upheavals or reversals in the mind that constitute the revolution
called conversion. Every man conceives himself as moving about
in a cosmos of some kind; and the man of the days of my youth
walked about in a kind of vast and airy Crystal Palace in which
there were exhibits set side by side. The cosmos, being made of
glass and iron, was partly transparent and partly colourless;
anyhow, there was something negative about it; arching over all
our heads, a roof as remote as a sky, it seemed to be impartial and
impersonal. Our attention was fixed on the exhibits, which were all
carefully ticketed and arranged in rows; for it was the age of
science. Here stood all the religions in a row--the churches or sects
or whatever we called them; and towards the end of the row there
was a particularly dingy and dismal one, with a pointed roof half
fallen in and pointed windows most broken with stones by passers-
by; and we were told that this particular exhibit was the Roman
Catholic Church. Some of us were sorry for it and even fancied it
had been rather badly used; most of us regarded it as dirty and
disreputable; a few of us even pointed out that many details in the
ruin were artistically beautiful or architecturally important. But
most people preferred to deal at other and more business-like
booths; at the Quaker shop of Peace and Plenty or the Salvation
Army store where the showman beats the big drum outside. Now
conversion consists very largely, on its intellectual side, in the
discovery that all that picture of equal creeds inside an indifferent
cosmos is quite false. It is not a question of comparing the merits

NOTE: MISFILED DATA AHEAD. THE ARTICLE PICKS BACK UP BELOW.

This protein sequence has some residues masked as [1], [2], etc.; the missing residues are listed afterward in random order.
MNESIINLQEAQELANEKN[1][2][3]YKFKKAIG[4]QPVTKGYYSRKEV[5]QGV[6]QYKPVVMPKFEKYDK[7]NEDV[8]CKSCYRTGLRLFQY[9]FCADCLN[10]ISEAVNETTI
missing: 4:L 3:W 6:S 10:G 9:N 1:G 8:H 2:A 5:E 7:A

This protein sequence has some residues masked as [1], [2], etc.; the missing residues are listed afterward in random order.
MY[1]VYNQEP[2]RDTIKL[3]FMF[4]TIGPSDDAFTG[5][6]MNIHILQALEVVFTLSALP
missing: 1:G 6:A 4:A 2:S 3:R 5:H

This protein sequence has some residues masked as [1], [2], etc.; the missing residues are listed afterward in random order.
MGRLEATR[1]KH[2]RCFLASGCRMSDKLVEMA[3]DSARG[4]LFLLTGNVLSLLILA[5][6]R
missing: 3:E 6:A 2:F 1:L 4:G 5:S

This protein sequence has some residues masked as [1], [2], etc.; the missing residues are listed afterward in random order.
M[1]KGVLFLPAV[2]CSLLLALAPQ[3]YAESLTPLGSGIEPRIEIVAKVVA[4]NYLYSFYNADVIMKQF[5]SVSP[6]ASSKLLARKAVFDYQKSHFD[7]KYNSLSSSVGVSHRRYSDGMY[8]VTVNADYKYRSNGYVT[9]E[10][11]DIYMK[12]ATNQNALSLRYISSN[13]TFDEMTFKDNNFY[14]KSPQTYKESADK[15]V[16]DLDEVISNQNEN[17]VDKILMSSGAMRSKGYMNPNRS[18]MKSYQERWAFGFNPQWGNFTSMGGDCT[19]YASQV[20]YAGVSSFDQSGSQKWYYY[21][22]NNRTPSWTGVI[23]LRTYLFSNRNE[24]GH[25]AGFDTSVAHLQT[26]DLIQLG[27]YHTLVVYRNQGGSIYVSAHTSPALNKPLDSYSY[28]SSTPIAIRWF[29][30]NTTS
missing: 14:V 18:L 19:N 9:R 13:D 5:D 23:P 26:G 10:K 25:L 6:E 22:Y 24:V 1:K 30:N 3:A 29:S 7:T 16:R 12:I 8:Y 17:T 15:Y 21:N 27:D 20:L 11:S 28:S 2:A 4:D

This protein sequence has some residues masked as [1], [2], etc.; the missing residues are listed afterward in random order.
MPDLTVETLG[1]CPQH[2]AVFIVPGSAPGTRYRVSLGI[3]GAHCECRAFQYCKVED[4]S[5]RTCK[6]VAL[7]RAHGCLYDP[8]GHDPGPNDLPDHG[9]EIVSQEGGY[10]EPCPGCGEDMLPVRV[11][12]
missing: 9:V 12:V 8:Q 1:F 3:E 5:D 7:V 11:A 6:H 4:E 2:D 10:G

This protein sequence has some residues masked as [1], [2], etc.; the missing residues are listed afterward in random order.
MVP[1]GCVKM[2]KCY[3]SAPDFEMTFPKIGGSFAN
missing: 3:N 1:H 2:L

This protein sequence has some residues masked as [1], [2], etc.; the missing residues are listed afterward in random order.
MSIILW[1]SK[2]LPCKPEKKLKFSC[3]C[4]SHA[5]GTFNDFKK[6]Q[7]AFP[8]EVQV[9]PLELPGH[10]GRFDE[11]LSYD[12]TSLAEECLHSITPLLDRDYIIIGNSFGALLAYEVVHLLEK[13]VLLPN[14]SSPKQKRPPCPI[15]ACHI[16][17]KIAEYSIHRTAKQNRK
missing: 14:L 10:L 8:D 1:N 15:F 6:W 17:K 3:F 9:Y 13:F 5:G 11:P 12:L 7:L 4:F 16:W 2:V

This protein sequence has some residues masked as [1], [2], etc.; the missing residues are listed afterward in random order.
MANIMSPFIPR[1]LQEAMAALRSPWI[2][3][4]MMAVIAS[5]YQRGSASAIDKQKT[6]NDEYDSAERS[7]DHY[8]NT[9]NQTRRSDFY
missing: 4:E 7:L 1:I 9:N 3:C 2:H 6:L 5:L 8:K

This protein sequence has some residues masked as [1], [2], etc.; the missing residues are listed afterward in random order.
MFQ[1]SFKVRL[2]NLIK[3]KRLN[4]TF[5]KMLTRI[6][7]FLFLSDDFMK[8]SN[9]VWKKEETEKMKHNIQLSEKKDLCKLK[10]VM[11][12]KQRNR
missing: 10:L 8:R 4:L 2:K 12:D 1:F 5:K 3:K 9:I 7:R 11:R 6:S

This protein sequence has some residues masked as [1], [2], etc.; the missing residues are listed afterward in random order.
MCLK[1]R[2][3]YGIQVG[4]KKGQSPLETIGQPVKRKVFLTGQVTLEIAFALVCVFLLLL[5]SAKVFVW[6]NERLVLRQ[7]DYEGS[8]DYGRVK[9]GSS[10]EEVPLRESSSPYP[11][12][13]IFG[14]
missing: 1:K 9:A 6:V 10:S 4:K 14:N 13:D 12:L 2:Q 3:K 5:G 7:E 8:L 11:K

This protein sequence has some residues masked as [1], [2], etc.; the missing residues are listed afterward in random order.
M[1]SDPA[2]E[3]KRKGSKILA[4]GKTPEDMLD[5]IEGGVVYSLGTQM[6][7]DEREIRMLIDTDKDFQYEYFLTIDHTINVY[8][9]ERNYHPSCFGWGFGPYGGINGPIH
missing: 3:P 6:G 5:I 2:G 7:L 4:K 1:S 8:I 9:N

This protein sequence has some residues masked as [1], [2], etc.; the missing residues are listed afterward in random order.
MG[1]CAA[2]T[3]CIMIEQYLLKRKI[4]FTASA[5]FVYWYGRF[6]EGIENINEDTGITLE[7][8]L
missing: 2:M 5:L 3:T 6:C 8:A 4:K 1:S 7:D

and defects of the Quaker meeting-house set beside the Catholic
cathedral. It is the Quaker meeting-house that is inside the
Catholic cathedral; it is the Catholic cathedral that covers
everything like the vault of the Crystal Palace; and it is when we
look up at the vast distant dome covering all the exhibits that we
trace the Gothic roof and the pointed windows. In other words,
Quakerism is but a temporary form of Quietism which has arisen
technically outside the Church as the Quietism of Fenelon
appeared technically inside the Church. But both were in
themselves temporary and would have, like Fenelon, sooner or
later to return to the Church in order to live. The principle of life
in all these variations of Protestantism, in so far as it is not a
principle of death, consists of what remained in them of Catholic
Christendom; and to Catholic Christendom they have always
returned to be recharged with vitality. I know that this will sound
like a statement to be challenged; but it is true. The return of
Catholic ideas to the separated parts of Christendom was often
indeed indirect. But though the influence came through many,
centrest it always came from one. It came through the Romantic
Movement, a glimpse of the mere picturesqueness of
mediaevalism; but it is something more than an accident that
Romances, like Romance languages, are named after Rome. Or it
came through the instinctive reaction of old-fashioned people like
Johnson or Scott or Cobbett, wishing to save old elements that had
originally been Catholic against a progress that was merely
Capitalist. But it led them to denounce that Capitalist progress and